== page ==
The Government of Alberta has proposed a mix of parks and public lands in the Bighorn region that would preserve natural landscapes while creating new opportunities for economic development, tourism and recreation in the region.
In order to gather feedback from the public on the proposal, telephone town halls will be held:
Tuesday, Jan. 15
Drayton Valley, Sundre and surrounding area
6:30 p.m. - 7:30 p.m.
Wednesday, Jan. 16
Red Deer and surrounding area
6:30 p.m. - 7:30 p.m.
To participate, dial 1-877-229-8493 and enter code 115500#. Participants can also listen and ask questions online at vekeo.com/youralberta.
Government engagement has already reached more than 30,000 people, as well as municipalities, recreation groups, small businesses and industrial operators.
People can continue to review the proposal and provide feedback online by visiting talkaep.alberta.ca. The deadline for submitting feedback is Feb. 15.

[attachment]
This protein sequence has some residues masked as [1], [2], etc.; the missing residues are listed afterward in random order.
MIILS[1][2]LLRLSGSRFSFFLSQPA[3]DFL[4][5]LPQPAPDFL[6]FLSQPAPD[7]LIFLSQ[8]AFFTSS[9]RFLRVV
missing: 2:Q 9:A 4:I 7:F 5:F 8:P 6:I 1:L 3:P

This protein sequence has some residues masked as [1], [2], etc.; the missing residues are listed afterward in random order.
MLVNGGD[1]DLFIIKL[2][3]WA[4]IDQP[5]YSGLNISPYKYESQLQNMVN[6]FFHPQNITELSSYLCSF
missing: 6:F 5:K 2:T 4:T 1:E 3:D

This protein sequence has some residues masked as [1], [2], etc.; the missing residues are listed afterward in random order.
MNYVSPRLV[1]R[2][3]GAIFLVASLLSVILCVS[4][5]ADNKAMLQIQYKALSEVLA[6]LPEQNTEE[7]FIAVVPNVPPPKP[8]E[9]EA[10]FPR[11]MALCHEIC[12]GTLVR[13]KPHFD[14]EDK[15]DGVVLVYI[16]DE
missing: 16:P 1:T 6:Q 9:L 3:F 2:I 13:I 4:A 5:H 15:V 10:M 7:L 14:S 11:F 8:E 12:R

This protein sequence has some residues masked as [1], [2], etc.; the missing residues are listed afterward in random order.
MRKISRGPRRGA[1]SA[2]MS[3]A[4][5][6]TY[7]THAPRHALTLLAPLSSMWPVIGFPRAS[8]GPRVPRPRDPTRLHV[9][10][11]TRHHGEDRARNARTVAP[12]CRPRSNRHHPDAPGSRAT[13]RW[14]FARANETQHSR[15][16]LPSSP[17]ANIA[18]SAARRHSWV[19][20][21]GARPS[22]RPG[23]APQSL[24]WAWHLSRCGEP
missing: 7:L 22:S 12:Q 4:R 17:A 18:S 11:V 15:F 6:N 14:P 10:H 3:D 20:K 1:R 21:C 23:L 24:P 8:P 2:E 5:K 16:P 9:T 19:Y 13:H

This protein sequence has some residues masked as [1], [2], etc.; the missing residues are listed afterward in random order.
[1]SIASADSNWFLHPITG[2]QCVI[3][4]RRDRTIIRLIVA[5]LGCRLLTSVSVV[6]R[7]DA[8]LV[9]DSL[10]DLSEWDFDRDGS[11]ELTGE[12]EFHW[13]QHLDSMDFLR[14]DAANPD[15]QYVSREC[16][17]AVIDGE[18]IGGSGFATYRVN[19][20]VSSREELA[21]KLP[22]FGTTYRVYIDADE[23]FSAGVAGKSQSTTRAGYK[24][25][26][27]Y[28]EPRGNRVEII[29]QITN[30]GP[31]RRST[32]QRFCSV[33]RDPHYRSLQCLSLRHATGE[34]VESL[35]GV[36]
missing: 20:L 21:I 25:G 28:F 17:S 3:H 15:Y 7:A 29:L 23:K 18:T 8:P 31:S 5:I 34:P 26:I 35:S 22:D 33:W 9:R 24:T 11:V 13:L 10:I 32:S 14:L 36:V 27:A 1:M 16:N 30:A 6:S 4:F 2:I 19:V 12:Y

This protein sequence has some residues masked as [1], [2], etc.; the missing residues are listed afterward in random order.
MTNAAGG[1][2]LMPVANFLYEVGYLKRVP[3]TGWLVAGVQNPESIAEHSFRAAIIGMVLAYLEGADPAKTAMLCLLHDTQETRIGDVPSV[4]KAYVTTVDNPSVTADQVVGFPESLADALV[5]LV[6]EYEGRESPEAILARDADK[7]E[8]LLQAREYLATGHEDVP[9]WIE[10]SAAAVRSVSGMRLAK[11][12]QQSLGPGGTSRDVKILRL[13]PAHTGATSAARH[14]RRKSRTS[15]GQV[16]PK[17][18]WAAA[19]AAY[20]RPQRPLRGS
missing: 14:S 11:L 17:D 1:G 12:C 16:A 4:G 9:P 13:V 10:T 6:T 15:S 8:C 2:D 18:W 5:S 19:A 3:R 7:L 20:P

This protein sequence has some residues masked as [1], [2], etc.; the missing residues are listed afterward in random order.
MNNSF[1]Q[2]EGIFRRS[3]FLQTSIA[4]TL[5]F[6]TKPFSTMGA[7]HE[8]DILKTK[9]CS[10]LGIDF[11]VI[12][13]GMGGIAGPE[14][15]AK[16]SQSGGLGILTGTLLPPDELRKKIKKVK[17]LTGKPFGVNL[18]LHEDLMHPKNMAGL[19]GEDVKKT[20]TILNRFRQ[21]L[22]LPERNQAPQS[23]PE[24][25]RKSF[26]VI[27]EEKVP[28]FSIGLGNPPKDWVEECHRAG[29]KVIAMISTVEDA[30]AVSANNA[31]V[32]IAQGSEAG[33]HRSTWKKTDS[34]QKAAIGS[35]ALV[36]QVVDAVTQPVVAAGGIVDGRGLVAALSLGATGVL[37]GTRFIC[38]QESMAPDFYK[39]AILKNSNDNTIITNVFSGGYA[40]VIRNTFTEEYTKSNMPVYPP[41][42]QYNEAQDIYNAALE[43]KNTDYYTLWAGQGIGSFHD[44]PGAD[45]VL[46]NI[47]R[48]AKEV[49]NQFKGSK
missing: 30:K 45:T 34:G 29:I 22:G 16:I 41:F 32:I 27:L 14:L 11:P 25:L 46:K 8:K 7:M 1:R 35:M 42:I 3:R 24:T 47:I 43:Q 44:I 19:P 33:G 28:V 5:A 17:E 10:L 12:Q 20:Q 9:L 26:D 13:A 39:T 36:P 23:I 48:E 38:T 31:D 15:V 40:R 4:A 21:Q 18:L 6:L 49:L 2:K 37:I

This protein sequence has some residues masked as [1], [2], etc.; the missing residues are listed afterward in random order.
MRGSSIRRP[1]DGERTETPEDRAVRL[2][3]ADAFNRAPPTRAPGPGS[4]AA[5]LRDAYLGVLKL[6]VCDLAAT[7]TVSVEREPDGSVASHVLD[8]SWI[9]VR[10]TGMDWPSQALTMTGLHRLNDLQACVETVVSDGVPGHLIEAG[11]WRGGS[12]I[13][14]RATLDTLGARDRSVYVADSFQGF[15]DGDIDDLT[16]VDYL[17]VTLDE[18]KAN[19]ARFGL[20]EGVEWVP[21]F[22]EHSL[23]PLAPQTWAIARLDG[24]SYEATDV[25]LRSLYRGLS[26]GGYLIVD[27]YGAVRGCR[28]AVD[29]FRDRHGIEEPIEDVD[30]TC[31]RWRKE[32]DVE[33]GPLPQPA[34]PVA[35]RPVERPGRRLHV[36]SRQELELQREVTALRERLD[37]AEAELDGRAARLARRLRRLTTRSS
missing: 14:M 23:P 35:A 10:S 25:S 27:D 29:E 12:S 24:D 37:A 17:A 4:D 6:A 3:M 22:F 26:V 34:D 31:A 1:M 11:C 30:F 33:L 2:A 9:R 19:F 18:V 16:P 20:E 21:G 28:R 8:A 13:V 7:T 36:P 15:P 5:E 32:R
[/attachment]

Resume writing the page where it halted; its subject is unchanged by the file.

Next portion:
- Bighorn Country includes public lands from the boundary of Banff National Park eastward towards Drayton Valley. It includes Clearwater County, most of Brazeau County and the current Bighorn Backcountry management area.
- The Bighorn region is recognized for its scenic beauty and natural diversity. It includes scenic mountains and foothills, rare plants and key habitat for numerous species at risk such as grizzly bear, wolverine, harlequin duck, Athabasca rainbow trout and bull trout.
- The headwaters of the North Saskatchewan River and Red Deer River are located within Bighorn Country, providing clean drinking water to more than one million Albertans.
- Sharing this busy landscape is a wide variety of recreation and tourism activities. Hunting and fishing are popular, as well as camping, hiking, off-highway vehicle use, horseback riding, ice climbing and cross-country skiing.
- The Bighorn Country proposal includes new, expanded or amended parks, protected areas and public land use zones. This system of public lands is intended to provide a range of opportunities that suits the settings and demands of the region.
- The proposal means no significant change to recreation activities, but offers $40 million in new investment to improve services and infrastructure such as campsites, parking lots, trails and staging areas.
- The proposal supports continued practice of traditional uses and the exercise of treaty rights by Indigenous Peoples.